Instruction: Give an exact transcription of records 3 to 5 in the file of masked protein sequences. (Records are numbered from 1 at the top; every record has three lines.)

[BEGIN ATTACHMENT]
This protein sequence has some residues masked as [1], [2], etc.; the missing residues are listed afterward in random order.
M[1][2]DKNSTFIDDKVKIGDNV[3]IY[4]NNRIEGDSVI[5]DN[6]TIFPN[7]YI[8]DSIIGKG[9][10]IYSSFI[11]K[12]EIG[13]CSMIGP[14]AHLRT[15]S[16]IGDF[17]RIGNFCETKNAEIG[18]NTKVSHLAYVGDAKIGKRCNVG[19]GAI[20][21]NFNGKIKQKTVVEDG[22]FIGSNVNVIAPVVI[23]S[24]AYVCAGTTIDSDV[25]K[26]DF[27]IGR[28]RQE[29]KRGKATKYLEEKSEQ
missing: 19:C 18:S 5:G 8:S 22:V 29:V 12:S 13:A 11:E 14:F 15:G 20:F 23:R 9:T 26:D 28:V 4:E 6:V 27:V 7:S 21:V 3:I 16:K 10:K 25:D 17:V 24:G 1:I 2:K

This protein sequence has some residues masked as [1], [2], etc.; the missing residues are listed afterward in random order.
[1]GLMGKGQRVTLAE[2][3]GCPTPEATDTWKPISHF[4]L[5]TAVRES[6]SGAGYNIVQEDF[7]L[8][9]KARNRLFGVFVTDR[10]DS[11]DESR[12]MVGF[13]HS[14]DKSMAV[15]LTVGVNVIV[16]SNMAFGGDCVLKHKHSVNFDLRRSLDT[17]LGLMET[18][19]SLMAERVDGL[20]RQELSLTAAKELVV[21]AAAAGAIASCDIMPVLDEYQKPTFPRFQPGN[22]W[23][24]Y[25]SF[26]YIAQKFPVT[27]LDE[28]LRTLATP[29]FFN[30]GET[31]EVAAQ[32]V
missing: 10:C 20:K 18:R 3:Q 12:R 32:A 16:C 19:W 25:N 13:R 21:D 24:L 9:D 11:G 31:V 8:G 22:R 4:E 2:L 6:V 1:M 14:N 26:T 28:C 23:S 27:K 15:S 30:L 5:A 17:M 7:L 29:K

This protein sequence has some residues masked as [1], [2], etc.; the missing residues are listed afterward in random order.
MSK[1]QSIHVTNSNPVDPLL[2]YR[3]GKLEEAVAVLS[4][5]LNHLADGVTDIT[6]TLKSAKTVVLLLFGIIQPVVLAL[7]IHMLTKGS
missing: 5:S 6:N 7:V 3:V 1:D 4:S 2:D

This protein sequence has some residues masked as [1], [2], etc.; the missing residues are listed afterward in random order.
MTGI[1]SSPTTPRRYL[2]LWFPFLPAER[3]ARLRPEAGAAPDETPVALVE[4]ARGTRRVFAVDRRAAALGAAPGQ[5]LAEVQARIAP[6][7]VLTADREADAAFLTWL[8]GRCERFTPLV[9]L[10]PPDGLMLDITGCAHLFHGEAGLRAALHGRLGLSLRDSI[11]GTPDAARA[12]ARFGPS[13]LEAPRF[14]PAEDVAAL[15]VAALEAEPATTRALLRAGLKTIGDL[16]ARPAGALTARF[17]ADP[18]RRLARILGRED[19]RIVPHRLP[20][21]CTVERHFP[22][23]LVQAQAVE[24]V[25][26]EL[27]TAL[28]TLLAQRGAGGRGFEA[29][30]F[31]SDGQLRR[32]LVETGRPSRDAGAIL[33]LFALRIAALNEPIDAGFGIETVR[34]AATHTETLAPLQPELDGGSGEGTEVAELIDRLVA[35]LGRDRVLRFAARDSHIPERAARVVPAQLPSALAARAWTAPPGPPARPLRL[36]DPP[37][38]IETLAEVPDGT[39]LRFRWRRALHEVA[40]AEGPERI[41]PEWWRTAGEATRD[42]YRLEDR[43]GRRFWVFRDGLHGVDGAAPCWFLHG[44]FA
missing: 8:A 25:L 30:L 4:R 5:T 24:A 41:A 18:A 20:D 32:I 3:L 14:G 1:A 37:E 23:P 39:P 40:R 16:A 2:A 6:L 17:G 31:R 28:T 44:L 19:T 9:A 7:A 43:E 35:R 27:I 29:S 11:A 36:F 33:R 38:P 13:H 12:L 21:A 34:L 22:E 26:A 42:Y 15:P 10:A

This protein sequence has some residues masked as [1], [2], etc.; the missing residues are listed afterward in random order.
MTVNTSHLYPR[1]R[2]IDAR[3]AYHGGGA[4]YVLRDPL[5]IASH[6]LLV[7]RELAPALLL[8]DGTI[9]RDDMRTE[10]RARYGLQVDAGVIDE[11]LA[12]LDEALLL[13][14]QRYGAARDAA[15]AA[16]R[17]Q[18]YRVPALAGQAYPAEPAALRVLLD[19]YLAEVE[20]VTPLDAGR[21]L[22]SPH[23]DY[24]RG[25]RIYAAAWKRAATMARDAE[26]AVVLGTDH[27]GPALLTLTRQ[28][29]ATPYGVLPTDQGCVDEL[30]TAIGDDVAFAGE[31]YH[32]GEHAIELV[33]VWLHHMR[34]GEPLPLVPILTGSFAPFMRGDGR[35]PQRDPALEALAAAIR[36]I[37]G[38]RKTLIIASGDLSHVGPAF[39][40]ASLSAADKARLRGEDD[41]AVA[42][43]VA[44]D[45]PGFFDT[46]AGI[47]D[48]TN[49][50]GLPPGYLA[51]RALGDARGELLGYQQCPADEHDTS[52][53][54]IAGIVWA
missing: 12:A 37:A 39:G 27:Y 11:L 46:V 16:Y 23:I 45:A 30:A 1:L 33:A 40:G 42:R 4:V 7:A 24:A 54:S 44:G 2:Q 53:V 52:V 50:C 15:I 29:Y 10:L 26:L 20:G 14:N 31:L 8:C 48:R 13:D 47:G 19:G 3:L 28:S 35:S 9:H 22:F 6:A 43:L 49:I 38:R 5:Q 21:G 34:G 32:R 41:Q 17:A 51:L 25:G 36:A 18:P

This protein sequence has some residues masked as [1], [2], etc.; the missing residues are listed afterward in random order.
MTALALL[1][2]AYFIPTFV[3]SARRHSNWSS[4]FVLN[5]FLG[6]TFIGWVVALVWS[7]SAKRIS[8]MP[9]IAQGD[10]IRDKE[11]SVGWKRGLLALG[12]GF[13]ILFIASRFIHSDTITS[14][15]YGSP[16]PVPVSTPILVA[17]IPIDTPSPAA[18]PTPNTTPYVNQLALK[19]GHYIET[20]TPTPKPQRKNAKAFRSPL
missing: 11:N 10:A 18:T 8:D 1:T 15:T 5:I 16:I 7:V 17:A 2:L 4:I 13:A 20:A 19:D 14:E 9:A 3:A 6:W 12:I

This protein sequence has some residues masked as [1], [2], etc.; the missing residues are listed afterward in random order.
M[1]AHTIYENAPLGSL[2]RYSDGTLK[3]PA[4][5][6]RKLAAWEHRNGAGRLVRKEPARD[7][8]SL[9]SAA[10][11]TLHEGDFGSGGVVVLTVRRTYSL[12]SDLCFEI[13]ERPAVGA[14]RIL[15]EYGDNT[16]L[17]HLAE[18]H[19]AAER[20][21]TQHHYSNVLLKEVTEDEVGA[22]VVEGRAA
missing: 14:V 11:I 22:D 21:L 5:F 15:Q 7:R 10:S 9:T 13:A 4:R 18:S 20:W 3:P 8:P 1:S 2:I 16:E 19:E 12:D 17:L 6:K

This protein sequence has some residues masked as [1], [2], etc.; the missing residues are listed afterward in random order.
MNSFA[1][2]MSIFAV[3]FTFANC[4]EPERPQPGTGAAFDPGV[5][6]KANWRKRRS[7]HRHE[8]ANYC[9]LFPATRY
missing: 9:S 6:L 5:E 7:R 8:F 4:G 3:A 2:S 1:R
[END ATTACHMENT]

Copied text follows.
This protein sequence has some residues masked as [1], [2], etc.; the missing residues are listed afterward in random order.
MSK[1]QSIHVTNSNPVDPLL[2]YR[3]GKLEEAVAVLS[4][5]LNHLADGVTDIT[6]TLKSAKTVVLLLFGIIQPVVLAL[7]IHMLTKGS
missing: 5:S 6:N 7:V 3:V 1:D 4:S 2:D

This protein sequence has some residues masked as [1], [2], etc.; the missing residues are listed afterward in random order.
MTGI[1]SSPTTPRRYL[2]LWFPFLPAER[3]ARLRPEAGAAPDETPVALVE[4]ARGTRRVFAVDRRAAALGAAPGQ[5]LAEVQARIAP[6][7]VLTADREADAAFLTWL[8]GRCERFTPLV[9]L[10]PPDGLMLDITGCAHLFHGEAGLRAALHGRLGLSLRDSI[11]GTPDAARA[12]ARFGPS[13]LEAPRF[14]PAEDVAAL[15]VAALEAEPATTRALLRAGLKTIGDL[16]ARPAGALTARF[17]ADP[18]RRLARILGRED[19]RIVPHRLP[20][21]CTVERHFP[22][23]LVQAQAVE[24]V[25][26]EL[27]TAL[28]TLLAQRGAGGRGFEA[29][30]F[31]SDGQLRR[32]LVETGRPSRDAGAIL[33]LFALRIAALNEPIDAGFGIETVR[34]AATHTETLAPLQPELDGGSGEGTEVAELIDRLVA[35]LGRDRVLRFAARDSHIPERAARVVPAQLPSALAARAWTAPPGPPARPLRL[36]DPP[37][38]IETLAEVPDGT[39]LRFRWRRALHEVA[40]AEGPERI[41]PEWWRTAGEATRD[42]YRLEDR[43]GRRFWVFRDGLHGVDGAAPCWFLHG[44]FA
missing: 8:A 25:L 30:L 4:R 5:T 24:A 41:A 18:A 20:D 32:I 3:L 14:G 1:A 37:E 23:P 39:P 40:R 16:A 2:A 6:L 17:G 31:R 28:T 44:L 19:T 9:A 7:A 43:E 35:R 27:I 29:S 11:A 36:F 33:R 38:P 13:H 12:L 21:A 34:L 22:E 26:A 42:Y 15:P 10:A

This protein sequence has some residues masked as [1], [2], etc.; the missing residues are listed afterward in random order.
MTVNTSHLYPR[1]R[2]IDAR[3]AYHGGGA[4]YVLRDPL[5]IASH[6]LLV[7]RELAPALLL[8]DGTI[9]RDDMRTE[10]RARYGLQVDAGVIDE[11]LA[12]LDEALLL[13][14]QRYGAARDAA[15]AA[16]R[17]Q[18]YRVPALAGQAYPAEPAALRVLLD[19]YLAEVE[20]VTPLDAGR[21]L[22]SPH[23]DY[24]RG[25]RIYAAAWKRAATMARDAE[26]AVVLGTDH[27]GPALLTLTRQ[28][29]ATPYGVLPTDQGCVDEL[30]TAIGDDVAFAGE[31]YH[32]GEHAIELV[33]VWLHHMR[34]GEPLPLVPILTGSFAPFMRGDGR[35]PQRDPALEALAAAIR[36]I[37]G[38]RKTLIIASGDLSHVGPAF[39][40]ASLSAADKARLRGEDD[41]AVA[42][43]VA[44]D[45]PGFFDT[46]AGI[47]D[48]TN[49][50]GLPPGYLA[51]RALGDARGELLGYQQCPADEHDTS[52][53][54]IAGIVWA
missing: 12:A 37:A 39:G 27:Y 11:L 46:V 16:Y 23:I 45:A 30:A 1:L 33:A 40:G 42:R 4:V 7:A 24:A 54:S 44:G 2:Q 53:V 52:V 50:C 15:I 29:Y 10:L 26:L 20:G 14:N 31:L 8:C 48:R 13:D 47:G 19:G 3:L 28:S 35:S 9:H 22:F 6:A 43:L 49:I 38:R 5:Q 21:G 34:G 32:R 41:Q 17:A 51:L 25:G 36:A 18:P